August 22, 2016

Union calls for better internal security at Pontiac Correctional Center in the wake of assault on correctional employees

A troubling culture of inmate violence at Pontiac Correctional Center in Pontiac, Ill. culminated in an assault by multiple inmates on prison staff yesterday afternoon, August 21. Four correctional officers and two lieutenants were transported to the local hospital emergency room where they were treated for abrasions, contusions and possible concussions. None suffered life-threatening injuries and all six have now been released from the hospital.

“An inmate just began punching the lieutenant and knocked her to the ground,” said Joe Lewis, a correctional officer at Pontiac CC and president of Local 494 of the American Federation of State, County and Municipal Employees (AFSCME), which represents employees at the prison. “Then other inmates joined in the assault, injuring the other employees who had come to her assistance.”

Immediately following the incident, Lewis insisted that steps be taken to lock down the correctional facility to ensure the safety of both staff and inmates.

“It’s essential that the facility remain on lockdown until a state tactical team can be brought in to conduct a thorough search of cells and inmates to eliminate any contraband or weapons,” Lewis said.

Pontiac CC is a maximum security correctional facility that houses many of the state’s most dangerous inmates. When the state’s only “super-maximum” facility, Tamms Correctional Center, was closed in 2013, many of its inmates were transferred to Pontiac.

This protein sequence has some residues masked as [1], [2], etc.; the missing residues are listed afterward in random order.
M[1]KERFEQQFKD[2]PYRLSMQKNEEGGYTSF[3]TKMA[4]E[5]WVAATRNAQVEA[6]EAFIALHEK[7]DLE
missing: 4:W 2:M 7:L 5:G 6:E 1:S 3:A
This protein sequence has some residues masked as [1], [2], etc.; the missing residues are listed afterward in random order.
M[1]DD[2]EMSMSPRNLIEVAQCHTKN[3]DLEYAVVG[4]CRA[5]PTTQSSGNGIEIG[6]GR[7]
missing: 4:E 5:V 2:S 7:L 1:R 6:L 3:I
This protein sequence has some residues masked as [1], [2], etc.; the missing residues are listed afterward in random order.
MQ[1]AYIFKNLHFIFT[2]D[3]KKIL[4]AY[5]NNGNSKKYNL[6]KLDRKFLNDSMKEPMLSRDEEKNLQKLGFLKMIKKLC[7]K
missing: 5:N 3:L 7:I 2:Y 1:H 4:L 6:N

“Since the Tamms’ inmates have been integrated into our general population and allowed unrestricted freedom of movement, there has been a growing level of harassment and violence against correctional employees,” Lewis said.

“Officers have repeatedly had urine and feces thrown on them, been kicked, punched or head-butted, and even stabbed with shanks,” he added. Several of the inmates involved in the most recent incident are believed to have been transferred to Pontiac CC from Tamms CC.

The local union at Pontiac CC had repeatedly called attention to the growing safety issues at the facility—to no avail. Policies and procedures, designed and implemented to keep staff safe in a difficult and dangerous environment, have been ignored or put aside for new practices that, with a very short history to draw from, have proven ineffective and dangerous.

“There have to be consequences for this kind of behavior,” said AFSCME Council 31 Regional Director Eddie Caumiant. “IDOC is allowing these kinds of assaults without any kind of penalty. We believe it is critical that this incident be referred to the local state’s attorney and that criminal charges are filed.”

“Safety must be paramount for all involved,” Caumiant said. “That has to become a priority of the Department of Corrections.”

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